11 November 2008

Aging

It's time for the fifth edition of Hourglass, a blog carnival about the biology of aging, hosted this time on Laura's blog: psique.

Those of us who study neuroscience know that there is no life after death. We are acutely aware of the delicate structure of consciousness. We know that even the agnostic creed "I don't know what will happen to me when I die" is as misguided as belief in a flat Earth. We know. I'm sorry to disappoint you but we really do know now. It is not a mystery. After death your mind shuts down, permanently.

Some of us are OK with this. Some of us point out that once we're dead we won't know it, so what's to fear? I am not one such person. I do not want to get old, and I do not want to die. I want to survive, and I want those I love to survive.

So I applaud the new generation of biogerontologists who want to extend life indefinitely. I applaud stem cell research, personalized medicine, nanotech, and blog carnevals about the biology of aging. Advances in medicine and medical technology continue to reduce blood-pressures, patch up hearts, extract cancers and extend life expectancy worldwide, and nothing could be more important. But only a transhumanist would be so naive as to feel safe that "somehow" science will save us; that technological progress is "likely" to save those of us who are alive today from annihilation. Know, please, that it is not just a handful of diseases threatening you; not just a few potential cancers eating away at your heart. What you're up against is entropy itself, and as soon as that first blood vessel pops you'll find out just how immature our medical science really is.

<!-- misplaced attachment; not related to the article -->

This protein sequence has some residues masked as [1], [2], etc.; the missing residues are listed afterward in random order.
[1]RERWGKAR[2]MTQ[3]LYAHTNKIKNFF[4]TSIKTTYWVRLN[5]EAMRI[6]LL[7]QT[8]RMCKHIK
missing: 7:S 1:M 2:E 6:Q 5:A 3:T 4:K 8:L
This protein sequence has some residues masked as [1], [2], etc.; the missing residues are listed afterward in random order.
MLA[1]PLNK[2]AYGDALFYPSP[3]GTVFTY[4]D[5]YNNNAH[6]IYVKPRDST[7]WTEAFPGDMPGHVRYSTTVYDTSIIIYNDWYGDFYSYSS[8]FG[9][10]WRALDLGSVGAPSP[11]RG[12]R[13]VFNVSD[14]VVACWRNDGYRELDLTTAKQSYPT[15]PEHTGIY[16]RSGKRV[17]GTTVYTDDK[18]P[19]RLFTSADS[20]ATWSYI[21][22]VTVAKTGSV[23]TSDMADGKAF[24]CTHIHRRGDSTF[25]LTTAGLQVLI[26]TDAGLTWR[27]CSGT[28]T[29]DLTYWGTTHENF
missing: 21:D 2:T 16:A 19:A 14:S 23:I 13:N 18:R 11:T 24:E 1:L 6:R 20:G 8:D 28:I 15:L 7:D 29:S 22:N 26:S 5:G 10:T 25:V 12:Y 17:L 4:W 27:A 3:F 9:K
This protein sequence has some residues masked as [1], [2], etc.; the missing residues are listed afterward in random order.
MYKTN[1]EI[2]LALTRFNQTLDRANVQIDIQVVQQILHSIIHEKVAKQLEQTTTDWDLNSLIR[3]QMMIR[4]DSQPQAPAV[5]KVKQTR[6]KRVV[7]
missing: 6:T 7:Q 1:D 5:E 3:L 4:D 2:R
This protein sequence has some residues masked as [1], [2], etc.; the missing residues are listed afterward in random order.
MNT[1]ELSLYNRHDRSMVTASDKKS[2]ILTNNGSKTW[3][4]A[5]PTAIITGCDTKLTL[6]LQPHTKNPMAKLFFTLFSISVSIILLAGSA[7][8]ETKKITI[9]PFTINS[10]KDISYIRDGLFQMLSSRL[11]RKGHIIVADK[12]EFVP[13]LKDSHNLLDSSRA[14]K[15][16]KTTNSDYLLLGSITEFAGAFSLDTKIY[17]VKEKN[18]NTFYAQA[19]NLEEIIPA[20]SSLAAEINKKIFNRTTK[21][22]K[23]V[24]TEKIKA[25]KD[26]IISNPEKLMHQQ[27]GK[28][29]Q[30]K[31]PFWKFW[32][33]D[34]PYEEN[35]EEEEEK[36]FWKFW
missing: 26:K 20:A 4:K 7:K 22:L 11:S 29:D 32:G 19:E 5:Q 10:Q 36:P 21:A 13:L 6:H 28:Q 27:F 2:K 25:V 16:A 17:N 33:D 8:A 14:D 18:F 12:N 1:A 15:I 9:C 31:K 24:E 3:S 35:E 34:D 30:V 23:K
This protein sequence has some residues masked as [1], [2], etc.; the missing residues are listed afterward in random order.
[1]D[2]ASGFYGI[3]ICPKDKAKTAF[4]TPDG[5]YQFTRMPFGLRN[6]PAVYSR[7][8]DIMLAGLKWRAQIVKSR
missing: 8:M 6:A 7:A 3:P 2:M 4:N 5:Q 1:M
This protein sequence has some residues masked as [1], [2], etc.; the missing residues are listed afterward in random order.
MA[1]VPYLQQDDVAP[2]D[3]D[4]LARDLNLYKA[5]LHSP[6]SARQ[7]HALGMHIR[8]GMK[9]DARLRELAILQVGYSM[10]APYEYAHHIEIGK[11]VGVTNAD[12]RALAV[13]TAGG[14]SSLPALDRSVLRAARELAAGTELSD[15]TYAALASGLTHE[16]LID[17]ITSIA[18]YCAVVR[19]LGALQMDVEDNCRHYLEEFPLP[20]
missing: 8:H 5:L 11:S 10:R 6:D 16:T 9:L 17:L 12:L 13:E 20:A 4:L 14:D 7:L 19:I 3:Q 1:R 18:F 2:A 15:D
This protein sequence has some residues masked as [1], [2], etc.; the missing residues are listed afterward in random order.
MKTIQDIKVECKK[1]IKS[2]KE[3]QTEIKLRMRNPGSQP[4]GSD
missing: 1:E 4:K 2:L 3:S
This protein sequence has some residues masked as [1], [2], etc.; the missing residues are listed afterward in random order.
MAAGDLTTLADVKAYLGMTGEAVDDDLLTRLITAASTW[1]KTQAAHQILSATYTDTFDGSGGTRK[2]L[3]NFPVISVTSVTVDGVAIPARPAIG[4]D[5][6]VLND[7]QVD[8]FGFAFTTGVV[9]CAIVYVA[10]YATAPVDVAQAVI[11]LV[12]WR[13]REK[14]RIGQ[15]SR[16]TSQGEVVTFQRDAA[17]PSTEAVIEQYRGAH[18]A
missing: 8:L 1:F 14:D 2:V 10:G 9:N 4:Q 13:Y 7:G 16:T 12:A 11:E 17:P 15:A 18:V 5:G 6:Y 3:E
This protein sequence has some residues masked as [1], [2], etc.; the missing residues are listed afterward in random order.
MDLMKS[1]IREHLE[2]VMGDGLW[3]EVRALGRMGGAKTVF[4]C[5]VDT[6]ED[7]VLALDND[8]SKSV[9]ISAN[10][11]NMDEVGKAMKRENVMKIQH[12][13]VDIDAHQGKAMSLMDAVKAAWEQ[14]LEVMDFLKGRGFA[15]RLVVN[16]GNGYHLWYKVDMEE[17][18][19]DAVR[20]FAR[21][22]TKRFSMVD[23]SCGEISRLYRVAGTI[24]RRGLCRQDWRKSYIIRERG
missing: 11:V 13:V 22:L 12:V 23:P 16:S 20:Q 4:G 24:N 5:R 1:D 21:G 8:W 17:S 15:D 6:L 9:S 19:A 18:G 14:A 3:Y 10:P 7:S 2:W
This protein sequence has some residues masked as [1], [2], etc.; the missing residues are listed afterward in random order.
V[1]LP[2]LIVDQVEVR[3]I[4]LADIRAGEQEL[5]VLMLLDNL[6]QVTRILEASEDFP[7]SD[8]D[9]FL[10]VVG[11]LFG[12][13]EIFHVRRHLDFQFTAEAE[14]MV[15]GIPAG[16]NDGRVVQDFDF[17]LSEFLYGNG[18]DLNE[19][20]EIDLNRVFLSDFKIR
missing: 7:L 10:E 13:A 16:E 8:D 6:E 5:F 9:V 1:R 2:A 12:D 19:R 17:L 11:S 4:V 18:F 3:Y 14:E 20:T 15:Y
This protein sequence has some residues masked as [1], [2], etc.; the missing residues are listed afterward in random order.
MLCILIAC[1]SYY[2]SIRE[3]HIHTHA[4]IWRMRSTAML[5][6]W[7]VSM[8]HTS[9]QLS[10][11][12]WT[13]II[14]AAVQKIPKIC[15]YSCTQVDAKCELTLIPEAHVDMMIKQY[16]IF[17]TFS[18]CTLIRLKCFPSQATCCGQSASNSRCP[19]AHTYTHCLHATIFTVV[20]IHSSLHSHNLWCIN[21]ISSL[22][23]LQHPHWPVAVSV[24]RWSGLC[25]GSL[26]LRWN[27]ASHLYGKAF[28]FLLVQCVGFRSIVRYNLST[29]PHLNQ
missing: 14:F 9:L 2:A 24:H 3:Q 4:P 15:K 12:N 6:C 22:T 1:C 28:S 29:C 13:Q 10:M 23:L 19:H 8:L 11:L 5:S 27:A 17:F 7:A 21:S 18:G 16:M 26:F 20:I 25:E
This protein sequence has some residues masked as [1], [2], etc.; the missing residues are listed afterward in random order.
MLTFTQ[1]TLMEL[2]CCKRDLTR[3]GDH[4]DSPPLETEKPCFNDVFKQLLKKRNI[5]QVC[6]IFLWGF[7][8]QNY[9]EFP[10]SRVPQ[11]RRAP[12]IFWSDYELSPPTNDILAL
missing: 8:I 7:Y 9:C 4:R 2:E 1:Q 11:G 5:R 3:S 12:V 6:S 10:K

This is at the core of the iPlant. I know the plan is drastic, I know that. But I don't want to die, and you probably don't want to die, and it seems to me, just seems to me, that the only way we'll have a realistic hope of surviving is by commitment and organization on a mass scale. Everyone - two, four, maybe eight hours of monotonous research every week. That is how we have to approach the problems and possibilities highlighted in this Hourglass carneval. That's how we survive.
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